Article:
The new year brought relief to some Illinois patients newly insured under the nation's health care law. Others still weren't sure whether they were covered, despite their best efforts to navigate the often-balky new system.
The major benefits of President Barack Obama's health care overhaul took effect Wednesday, the first day of 2014. By Thursday, the first business day of the new insurance system, it became clear that snags in the rollout of the Affordable Care Act still remained.
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On the plus side, the law's protections mean consumers can no longer be denied coverage if they're in poor health. New limits on how much insured patients must pay for care will mean fewer bankruptcies after catastrophic illnesses. Insurance plans must offer a minimum level of essential benefits, and care such as flu shots and mammograms will be fully covered without cost to patients.
But early problems with the federal HealthCare.gov website led many people to wait until last week to sign up, and insurers are still processing enrollment forms.
Paperwork problems almost delayed suburban Chicago resident Sheri Zajcew's scheduled surgery Thursday, but Dr. John Venetos decided to operate without a routine go-ahead from the insurance company. That was after Venetos' office manager spent two hours on hold with the insurer Thursday, trying to get an answer about whether the patient needed prior authorization for the surgery. The office manager finally gave up.
"I'm not a happy camper," said Nate Zajcew, the patient's husband. The couple signed up for a Blue Cross Blue Shield bronze plan through the federal HealthCare.gov site on Dec. 16. "I understand it's just a matter of paperwork and yesterday was a holiday. I can be an SOB, too, at times, but since they're going on with the procedure, it's OK."
Venetos, a Chicago digestive system specialist, described "tremendous uncertainty and anxiety" among patients calling his office recently. Some thought they'd signed up for coverage but hadn't received insurance cards yet. Others had insurance policies that were canceled and weren't sure if their coverage had been reinstated after Gov. Pat Quinn decided to allow one-year extensions of canceled plans.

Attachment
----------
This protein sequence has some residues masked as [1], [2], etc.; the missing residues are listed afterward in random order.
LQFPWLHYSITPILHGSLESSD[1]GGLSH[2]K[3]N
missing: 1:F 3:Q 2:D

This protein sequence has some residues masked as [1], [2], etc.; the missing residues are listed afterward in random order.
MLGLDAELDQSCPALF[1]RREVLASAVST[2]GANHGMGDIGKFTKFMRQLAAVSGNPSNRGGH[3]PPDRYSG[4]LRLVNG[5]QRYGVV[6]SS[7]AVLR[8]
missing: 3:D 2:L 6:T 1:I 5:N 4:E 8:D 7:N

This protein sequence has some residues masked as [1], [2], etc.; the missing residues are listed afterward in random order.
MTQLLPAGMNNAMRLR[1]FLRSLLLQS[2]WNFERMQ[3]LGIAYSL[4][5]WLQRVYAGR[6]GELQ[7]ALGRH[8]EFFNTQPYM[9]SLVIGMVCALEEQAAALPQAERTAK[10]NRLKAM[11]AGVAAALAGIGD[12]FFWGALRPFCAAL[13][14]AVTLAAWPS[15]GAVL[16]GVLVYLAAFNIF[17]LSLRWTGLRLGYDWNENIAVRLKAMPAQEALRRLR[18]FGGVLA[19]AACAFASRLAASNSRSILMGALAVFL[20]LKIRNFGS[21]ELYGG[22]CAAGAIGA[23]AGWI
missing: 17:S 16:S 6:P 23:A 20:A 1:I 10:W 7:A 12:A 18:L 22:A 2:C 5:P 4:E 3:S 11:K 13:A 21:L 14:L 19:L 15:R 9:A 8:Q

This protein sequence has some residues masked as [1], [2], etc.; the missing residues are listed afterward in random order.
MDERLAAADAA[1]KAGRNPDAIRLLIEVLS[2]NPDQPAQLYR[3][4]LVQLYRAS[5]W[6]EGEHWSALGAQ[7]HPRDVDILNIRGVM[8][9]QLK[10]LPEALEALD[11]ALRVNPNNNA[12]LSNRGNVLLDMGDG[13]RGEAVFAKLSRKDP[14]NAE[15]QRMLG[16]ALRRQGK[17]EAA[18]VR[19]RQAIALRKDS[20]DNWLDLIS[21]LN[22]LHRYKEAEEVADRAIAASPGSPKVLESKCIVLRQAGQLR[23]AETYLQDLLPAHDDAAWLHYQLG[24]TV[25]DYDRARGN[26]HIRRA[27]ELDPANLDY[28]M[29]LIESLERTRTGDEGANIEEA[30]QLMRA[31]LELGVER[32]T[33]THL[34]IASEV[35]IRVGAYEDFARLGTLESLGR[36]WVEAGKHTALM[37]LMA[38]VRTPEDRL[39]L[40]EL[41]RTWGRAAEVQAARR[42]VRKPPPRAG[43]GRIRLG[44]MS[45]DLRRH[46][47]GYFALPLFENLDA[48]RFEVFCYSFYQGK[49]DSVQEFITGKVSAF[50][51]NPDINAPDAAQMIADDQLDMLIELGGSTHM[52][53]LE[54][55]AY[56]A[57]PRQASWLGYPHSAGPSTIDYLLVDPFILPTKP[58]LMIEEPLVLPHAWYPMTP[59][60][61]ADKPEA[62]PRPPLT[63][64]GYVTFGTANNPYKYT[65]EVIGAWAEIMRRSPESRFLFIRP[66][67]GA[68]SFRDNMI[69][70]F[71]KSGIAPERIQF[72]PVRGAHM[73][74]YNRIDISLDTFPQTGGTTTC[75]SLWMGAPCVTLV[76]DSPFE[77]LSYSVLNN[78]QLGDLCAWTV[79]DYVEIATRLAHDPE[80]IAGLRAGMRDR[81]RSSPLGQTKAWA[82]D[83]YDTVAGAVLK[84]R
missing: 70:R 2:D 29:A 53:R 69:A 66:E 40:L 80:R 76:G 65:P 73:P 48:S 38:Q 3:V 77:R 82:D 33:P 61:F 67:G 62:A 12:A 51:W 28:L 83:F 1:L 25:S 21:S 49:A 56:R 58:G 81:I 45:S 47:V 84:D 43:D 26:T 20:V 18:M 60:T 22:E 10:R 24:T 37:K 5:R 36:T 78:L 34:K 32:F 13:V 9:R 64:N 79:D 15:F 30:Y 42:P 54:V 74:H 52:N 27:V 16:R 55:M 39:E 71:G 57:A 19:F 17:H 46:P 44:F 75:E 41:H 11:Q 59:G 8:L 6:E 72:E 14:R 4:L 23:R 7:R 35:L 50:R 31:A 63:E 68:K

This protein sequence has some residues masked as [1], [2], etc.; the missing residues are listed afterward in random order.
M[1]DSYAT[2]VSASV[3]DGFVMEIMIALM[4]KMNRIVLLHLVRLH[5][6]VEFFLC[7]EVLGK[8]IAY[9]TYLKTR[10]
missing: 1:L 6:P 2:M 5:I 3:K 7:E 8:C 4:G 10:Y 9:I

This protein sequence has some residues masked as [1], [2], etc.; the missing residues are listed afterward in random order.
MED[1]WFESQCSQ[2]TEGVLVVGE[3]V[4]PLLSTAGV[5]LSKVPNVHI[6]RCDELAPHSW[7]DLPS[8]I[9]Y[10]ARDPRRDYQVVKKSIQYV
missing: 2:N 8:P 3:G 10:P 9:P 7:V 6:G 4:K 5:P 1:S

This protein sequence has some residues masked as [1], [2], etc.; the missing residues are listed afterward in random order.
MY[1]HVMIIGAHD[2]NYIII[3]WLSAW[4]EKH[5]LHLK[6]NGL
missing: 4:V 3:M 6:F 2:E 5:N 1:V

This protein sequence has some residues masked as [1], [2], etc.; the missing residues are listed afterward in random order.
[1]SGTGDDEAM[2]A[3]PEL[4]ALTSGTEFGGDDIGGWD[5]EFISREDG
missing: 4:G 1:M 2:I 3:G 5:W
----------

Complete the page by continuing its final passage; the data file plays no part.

Venetos said he has decided to take a risk and provide care for these patients, at least until there's less confusion about coverage.
"We feel it's the right thing to do," Venetos said. "We may end up stuck holding the bag and not getting paid on these claims."
Blue Cross Blue Shield of Illinois, which has the most customers in the state's individual market, has been adding staff and extending call center hours to keep up with demand. "Every week we're adding staff to our call centers and we're also enhancing our call routing features to better serve our customers," said spokesman Greg Thompson.
In the southern Illinois city of Benton, 61-year-old Nancy Pace spent part of New Year's Day calling Blue Cross Blue Shield to make certain she and her husband were covered by the silver plan they chose on the troubled federal insurance website. "When you get to where it says `Pay for your policy,' well, that button doesn't work," Pace said.
Calling the insurance company worked: Pace paid and got her member number over the phone.
"I made a phone call. I pushed the right button and got a live person," she said.
Pace, a stroke survivor, said she hasn't had good insurance since her husband lost his job when the mining machinery plant where he worked closed in 2005. The Affordable Care Act means better health care for her and her husband, she said, but she has doubts.
"My biggest concern is, how long is this going to last? How long can our country bear this expense?" Pace said. "It's a benefit for us right now. But I don't see how it can possibly be sustainable. ... Am I going to use it? You bet I am. For one thing, it's a law. I don't have a choice."